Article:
Murders A-Z is a collection of true crime stories that take an in-depth look at both little-known and infamous murders throughout history.
Mexican serial killer Ángel Reséndiz used America’s railroads to seek farm work in the Midwest and the South – and also to flee his brutal crime scenes. Reséndiz murdered at least nine people, and his reliance on the country’s railway system and his propensity to commit crimes near them earned him the nickname “The Railroad Killer.”
Ángel Maturino Reséndiz was born in Puebla, Mexico in 1959. According to a profile in People magazine, he was raised by his single mother until the age of 6, when he was sent to live with an aunt and uncle. He later returned to live with his mother around the age of 12. His family remembered him as a loner who seldom got into trouble. According to prison records, he had a 7th grade education level. His mother told the Chicago Tribune that when he was 13 or 14 he was sexually assaulted by a group of older boys after going to swim at a nearby river.
As a teenager, Reséndiz began illegally crossing the border into America. He was arrested in Michigan in 1976 and sent back to Mexico, according to Washington’s Kitsap Sun newspaper. He was back by 1979, when he was arrested for severely beating an 88-year-old man inside his home in Miami, Florida, according to the Ocala Star-Banner. He received a 20-year prison sentence for assault and burglary, but was released in 1985. In an interview with the Chicago Tribune, Reséndiz’s mother said he was gang-raped while imprisoned in the US.
Though Reséndiz was deported following his release from prison, he quickly snuck back across the border. In 1986, he murdered an unidentified homeless woman, shooting her four times and dumping her body in an abandoned farmhouse in Bexar County, Texas. He would later tell investigators he killed her because she had insulted him, according to the Houston Chronicle. In June 1986, he was arrested in Laredo, Texas, for trying to sneak into the country with a fake US birth certificate and sentenced to 18 months, according to the US Justice Department.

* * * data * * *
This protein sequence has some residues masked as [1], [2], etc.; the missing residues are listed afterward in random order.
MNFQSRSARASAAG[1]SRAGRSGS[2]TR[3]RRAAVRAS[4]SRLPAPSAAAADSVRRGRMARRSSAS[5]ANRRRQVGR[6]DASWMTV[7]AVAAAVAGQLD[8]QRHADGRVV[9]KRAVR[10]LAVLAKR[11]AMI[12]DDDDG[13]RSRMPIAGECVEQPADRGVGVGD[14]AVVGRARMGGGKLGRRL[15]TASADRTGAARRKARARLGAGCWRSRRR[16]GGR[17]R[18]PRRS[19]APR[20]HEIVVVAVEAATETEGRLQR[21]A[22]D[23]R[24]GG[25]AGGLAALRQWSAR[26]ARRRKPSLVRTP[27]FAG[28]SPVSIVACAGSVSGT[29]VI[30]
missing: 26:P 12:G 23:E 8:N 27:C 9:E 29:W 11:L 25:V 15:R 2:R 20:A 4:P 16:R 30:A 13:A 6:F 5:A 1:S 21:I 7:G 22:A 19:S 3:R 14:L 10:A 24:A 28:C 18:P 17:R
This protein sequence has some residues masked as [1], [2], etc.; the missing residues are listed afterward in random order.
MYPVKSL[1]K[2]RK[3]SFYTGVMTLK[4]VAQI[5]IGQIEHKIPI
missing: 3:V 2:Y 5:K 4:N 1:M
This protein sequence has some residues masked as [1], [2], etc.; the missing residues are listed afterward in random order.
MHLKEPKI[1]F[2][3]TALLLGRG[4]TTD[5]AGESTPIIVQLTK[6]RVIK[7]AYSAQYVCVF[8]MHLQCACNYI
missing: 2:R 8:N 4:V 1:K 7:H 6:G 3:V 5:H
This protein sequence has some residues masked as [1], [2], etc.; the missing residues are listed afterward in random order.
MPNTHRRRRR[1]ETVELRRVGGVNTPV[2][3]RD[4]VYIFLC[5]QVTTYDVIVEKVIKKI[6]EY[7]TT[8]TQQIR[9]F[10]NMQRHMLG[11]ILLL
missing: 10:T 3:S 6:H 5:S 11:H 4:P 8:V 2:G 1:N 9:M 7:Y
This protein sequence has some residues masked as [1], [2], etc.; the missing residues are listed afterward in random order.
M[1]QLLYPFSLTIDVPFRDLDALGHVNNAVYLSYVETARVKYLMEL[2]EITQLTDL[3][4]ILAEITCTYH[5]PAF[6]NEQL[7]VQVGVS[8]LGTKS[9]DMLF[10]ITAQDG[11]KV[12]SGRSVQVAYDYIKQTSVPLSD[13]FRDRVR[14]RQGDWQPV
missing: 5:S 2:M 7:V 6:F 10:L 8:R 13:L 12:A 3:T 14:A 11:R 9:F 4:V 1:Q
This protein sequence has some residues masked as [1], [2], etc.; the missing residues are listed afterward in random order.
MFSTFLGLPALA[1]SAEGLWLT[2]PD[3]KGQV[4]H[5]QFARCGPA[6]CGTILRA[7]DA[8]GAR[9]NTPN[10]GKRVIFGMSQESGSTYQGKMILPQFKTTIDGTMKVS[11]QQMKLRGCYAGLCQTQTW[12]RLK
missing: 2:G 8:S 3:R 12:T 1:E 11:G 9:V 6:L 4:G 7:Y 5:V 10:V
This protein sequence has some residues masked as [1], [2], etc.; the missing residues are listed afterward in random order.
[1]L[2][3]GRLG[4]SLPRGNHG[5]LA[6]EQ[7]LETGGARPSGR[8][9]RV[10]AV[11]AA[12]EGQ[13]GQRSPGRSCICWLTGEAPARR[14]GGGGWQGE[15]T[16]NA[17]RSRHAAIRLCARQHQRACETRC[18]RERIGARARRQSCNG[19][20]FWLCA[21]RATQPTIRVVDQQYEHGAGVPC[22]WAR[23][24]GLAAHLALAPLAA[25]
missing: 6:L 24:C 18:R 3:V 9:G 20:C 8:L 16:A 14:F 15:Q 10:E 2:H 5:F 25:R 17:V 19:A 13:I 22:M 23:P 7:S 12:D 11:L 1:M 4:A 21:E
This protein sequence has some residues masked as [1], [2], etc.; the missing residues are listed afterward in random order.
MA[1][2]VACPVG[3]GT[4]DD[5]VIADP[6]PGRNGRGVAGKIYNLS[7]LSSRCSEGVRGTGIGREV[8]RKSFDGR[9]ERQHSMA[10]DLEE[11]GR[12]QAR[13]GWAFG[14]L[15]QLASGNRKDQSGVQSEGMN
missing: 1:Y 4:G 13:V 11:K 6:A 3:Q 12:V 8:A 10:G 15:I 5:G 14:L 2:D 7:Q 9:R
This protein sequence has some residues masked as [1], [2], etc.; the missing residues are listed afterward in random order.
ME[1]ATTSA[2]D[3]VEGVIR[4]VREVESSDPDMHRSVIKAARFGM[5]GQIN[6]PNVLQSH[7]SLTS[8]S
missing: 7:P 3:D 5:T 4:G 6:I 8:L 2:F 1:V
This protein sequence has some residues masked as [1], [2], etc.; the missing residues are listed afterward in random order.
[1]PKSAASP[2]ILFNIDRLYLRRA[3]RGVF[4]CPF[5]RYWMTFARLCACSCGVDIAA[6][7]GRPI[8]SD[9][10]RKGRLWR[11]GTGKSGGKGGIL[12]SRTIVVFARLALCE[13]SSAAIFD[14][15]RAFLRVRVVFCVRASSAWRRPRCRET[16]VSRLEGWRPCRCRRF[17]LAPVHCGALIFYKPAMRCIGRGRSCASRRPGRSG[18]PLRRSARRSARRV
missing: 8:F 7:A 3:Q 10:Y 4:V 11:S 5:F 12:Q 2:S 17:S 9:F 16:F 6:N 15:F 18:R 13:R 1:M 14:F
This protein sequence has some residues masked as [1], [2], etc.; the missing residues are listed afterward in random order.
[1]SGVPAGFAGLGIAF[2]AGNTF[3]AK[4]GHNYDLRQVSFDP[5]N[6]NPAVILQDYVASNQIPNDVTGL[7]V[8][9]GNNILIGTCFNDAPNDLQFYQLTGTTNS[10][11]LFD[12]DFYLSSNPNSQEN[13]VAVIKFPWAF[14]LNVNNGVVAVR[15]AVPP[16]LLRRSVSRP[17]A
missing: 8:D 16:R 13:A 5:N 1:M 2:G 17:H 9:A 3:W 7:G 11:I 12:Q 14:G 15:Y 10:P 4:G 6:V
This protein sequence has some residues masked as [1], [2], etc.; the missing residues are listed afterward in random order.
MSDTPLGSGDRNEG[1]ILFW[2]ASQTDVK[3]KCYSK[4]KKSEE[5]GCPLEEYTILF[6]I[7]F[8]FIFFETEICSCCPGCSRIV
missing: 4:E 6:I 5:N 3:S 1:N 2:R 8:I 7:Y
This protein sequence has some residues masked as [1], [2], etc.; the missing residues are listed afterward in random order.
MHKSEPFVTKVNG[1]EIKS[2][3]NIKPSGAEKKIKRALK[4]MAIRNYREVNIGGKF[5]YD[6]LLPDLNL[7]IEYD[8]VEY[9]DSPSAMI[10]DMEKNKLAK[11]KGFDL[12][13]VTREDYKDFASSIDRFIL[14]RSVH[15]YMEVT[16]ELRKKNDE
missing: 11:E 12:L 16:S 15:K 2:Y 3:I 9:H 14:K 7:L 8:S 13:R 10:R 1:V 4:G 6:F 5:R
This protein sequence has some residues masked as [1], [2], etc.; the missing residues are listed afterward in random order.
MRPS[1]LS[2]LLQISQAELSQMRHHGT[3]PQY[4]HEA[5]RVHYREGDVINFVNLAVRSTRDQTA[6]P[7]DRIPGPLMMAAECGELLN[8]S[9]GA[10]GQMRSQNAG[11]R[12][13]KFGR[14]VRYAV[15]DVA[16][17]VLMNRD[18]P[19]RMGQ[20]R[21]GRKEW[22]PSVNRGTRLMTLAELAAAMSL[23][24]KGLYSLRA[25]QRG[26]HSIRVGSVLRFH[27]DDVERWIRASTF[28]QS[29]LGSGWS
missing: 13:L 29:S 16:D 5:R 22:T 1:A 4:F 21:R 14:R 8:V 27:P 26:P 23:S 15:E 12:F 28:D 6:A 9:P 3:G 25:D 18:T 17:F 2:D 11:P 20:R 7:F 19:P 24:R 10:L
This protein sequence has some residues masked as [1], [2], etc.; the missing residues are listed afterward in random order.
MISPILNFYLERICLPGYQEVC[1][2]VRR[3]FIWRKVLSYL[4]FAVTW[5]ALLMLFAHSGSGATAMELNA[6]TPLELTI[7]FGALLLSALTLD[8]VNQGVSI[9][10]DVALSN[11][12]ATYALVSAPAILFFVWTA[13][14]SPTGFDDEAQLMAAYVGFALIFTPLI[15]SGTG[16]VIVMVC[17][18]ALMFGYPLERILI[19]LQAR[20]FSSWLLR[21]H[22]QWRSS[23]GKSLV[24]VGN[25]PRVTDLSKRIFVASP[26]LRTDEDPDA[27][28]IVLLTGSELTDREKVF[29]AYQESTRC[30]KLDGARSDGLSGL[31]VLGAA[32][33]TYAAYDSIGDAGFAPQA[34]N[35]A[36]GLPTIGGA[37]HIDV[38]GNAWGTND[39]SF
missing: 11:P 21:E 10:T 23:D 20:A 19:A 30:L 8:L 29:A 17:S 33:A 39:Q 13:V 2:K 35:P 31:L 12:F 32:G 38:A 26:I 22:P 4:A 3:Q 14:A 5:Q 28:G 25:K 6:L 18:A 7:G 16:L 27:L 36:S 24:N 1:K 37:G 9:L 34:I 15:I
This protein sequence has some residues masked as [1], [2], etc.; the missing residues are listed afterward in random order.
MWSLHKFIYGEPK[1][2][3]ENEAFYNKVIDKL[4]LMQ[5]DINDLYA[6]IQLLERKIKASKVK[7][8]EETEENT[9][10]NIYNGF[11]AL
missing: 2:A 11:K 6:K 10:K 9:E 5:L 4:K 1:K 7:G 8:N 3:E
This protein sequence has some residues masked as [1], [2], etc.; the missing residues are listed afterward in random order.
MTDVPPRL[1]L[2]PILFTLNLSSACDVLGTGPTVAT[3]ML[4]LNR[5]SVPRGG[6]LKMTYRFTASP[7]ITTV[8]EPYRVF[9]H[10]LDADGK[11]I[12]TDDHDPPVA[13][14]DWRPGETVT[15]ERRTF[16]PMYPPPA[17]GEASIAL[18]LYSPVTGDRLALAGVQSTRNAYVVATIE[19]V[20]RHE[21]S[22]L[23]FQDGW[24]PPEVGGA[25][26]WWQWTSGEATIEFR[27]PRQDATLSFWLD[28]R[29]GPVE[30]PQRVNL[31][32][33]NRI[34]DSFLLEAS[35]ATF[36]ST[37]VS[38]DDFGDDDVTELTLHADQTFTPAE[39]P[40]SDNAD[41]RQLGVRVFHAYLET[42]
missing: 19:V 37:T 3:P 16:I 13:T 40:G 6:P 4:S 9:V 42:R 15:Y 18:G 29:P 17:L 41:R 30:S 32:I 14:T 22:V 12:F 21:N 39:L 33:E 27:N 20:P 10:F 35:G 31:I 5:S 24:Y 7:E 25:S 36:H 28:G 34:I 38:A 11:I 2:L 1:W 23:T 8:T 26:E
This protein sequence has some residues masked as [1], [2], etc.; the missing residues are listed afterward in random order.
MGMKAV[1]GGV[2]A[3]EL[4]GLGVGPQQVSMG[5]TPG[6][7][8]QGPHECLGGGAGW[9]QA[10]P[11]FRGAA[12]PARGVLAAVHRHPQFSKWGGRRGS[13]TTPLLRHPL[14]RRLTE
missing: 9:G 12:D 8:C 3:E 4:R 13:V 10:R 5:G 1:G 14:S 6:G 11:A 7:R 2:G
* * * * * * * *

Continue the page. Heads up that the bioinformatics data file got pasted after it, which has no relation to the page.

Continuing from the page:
In May 1991, Reséndiz was again deported after serving 30 months for fraudulently applying for social security cards, weapons possession and other charges related to illegally entering the country, according to the Justice Department. Just a few months later, however, he was back in Texas. On July 19, 1991, he murdered 33-year-old Michael White. White’s body was found in the yard of a house in San Antonio, and had been shot multiple times, according to the Associated Press.
In the following years, Reséndiz drifted back and forth across the border, working seasonal farm jobs in the U.S., either sending money back home or taking it with him when he left. Illegally hopping freight trains, he would travel to Florida when it was orange picking season or up to Kentucky when tobacco crops needed harvesting. He also racked up multiple arrests for theft, weapons possession and trespassing, according to the Justice Department.
In March 1997, Reséndiz resumed his murderous ways, killing Jesse Howell and Wendy Von Huben, two teenage runaways from Woodstock, Illinois. Howell was bludgeoned to death, his body left beside railroad tracks near Bellview, Florida, while Von Huben’s remains would not be found until after his arrest. Reséndiz later admitted to raping her, strangling her to death, and sodomizing her corpse, according to the Ocala Star-Banner.
That August, Reséndiz preyed on another young couple who he encountered near the railroad tracks in Lexington, Kentucky. Reséndiz fatally bludgeoned to death 21-year-old University of Kentucky student Christopher Maier, then raped and viciously beat his girlfriend Holly Dunn. Dunn would later write about the attack in her book “Sole Survivor: The Inspiring True Story of Coming Face to Face with the Infamous Railroad Killer,” and was profiled on CBS’ “48 Hours.”